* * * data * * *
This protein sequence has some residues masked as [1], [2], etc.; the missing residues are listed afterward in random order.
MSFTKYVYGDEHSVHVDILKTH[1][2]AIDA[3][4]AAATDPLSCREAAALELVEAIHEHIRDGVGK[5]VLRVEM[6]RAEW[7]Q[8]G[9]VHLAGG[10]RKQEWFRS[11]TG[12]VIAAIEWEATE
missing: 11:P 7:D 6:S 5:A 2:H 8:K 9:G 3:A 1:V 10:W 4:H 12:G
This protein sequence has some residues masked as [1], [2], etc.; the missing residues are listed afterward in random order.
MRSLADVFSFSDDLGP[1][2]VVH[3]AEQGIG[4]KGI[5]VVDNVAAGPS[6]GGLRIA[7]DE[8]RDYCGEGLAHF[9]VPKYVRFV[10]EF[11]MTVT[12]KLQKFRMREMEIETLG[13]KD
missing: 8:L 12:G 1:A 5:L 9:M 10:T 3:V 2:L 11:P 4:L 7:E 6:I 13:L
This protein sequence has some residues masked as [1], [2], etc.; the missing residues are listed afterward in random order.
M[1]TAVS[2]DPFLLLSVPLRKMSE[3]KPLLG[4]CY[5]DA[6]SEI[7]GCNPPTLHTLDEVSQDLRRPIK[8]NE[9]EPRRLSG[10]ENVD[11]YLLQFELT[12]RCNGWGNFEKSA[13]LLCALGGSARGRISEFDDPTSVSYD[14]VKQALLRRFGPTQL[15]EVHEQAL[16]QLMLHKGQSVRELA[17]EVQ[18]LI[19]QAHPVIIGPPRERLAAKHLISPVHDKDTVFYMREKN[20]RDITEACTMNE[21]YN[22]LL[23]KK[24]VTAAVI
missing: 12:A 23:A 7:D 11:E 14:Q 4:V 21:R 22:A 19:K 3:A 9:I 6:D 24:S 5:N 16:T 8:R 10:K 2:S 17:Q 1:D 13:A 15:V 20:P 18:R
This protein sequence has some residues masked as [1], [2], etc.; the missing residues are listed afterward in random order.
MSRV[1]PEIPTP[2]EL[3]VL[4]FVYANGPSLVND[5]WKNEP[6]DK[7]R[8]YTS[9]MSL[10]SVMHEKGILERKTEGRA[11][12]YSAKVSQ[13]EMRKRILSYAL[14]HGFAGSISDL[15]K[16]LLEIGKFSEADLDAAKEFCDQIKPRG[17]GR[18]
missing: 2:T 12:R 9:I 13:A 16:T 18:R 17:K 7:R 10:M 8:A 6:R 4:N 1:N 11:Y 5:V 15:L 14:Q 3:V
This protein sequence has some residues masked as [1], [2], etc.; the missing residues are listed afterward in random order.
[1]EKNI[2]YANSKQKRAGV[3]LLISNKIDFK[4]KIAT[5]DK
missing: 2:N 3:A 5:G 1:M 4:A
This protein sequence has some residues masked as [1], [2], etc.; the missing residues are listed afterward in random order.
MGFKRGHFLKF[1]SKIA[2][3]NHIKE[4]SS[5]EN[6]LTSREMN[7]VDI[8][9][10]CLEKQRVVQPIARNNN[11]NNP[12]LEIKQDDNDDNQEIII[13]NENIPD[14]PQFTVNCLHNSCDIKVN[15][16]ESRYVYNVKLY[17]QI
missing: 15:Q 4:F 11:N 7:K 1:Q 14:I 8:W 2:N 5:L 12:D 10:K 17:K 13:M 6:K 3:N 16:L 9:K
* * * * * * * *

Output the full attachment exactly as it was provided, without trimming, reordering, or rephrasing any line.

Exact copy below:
This protein sequence has some residues masked as [1], [2], etc.; the missing residues are listed afterward in random order.
MSFTKYVYGDEHSVHVDILKTH[1][2]AIDA[3][4]AAATDPLSCREAAALELVEAIHEHIRDGVGK[5]VLRVEM[6]RAEW[7]Q[8]G[9]VHLAGG[10]RKQEWFRS[11]TG[12]VIAAIEWEATE
missing: 11:P 7:D 6:S 5:A 2:H 8:K 9:G 3:A 1:V 10:W 4:H 12:G
This protein sequence has some residues masked as [1], [2], etc.; the missing residues are listed afterward in random order.
MRSLADVFSFSDDLGP[1][2]VVH[3]AEQGIG[4]KGI[5]VVDNVAAGPS[6]GGLRIA[7]DE[8]RDYCGEGLAHF[9]VPKYVRFV[10]EF[11]MTVT[12]KLQKFRMREMEIETLG[13]KD
missing: 8:L 12:G 1:A 5:L 9:M 10:T 3:V 2:L 11:P 4:L 7:E 6:I 13:L
This protein sequence has some residues masked as [1], [2], etc.; the missing residues are listed afterward in random order.
M[1]TAVS[2]DPFLLLSVPLRKMSE[3]KPLLG[4]CY[5]DA[6]SEI[7]GCNPPTLHTLDEVSQDLRRPIK[8]NE[9]EPRRLSG[10]ENVD[11]YLLQFELT[12]RCNGWGNFEKSA[13]LLCALGGSARGRISEFDDPTSVSYD[14]VKQALLRRFGPTQL[15]EVHEQAL[16]QLMLHKGQSVRELA[17]EVQ[18]LI[19]QAHPVIIGPPRERLAAKHLISPVHDKDTVFYMREKN[20]RDITEACTMNE[21]YN[22]LL[23]KK[24]VTAAVI
missing: 12:A 23:A 7:D 11:E 14:Q 4:V 21:R 22:A 19:K 3:A 9:I 6:D 24:S 5:N 16:T 8:R 10:K 2:S 17:Q 1:D 13:A 15:V 20:P 18:R
This protein sequence has some residues masked as [1], [2], etc.; the missing residues are listed afterward in random order.
MSRV[1]PEIPTP[2]EL[3]VL[4]FVYANGPSLVND[5]WKNEP[6]DK[7]R[8]YTS[9]MSL[10]SVMHEKGILERKTEGRA[11][12]YSAKVSQ[13]EMRKRILSYAL[14]HGFAGSISDL[15]K[16]LLEIGKFSEADLDAAKEFCDQIKPRG[17]GR[18]
missing: 2:T 12:R 9:I 13:A 16:T 18:R 17:K 7:R 10:M 8:A 6:R 4:N 1:N 11:Y 5:V 15:L 14:Q 3:V
This protein sequence has some residues masked as [1], [2], etc.; the missing residues are listed afterward in random order.
[1]EKNI[2]YANSKQKRAGV[3]LLISNKIDFK[4]KIAT[5]DK
missing: 2:N 3:A 5:G 1:M 4:A
This protein sequence has some residues masked as [1], [2], etc.; the missing residues are listed afterward in random order.
MGFKRGHFLKF[1]SKIA[2][3]NHIKE[4]SS[5]EN[6]LTSREMN[7]VDI[8][9][10]CLEKQRVVQPIARNNN[11]NNP[12]LEIKQDDNDDNQEIII[13]NENIPD[14]PQFTVNCLHNSCDIKVN[15][16]ESRYVYNVKLY[17]QI
missing: 15:Q 4:F 11:N 7:K 1:Q 14:I 8:W 2:N 5:L 12:D 10:K 17:K 13:M 6:K 3:N 16:L 9:K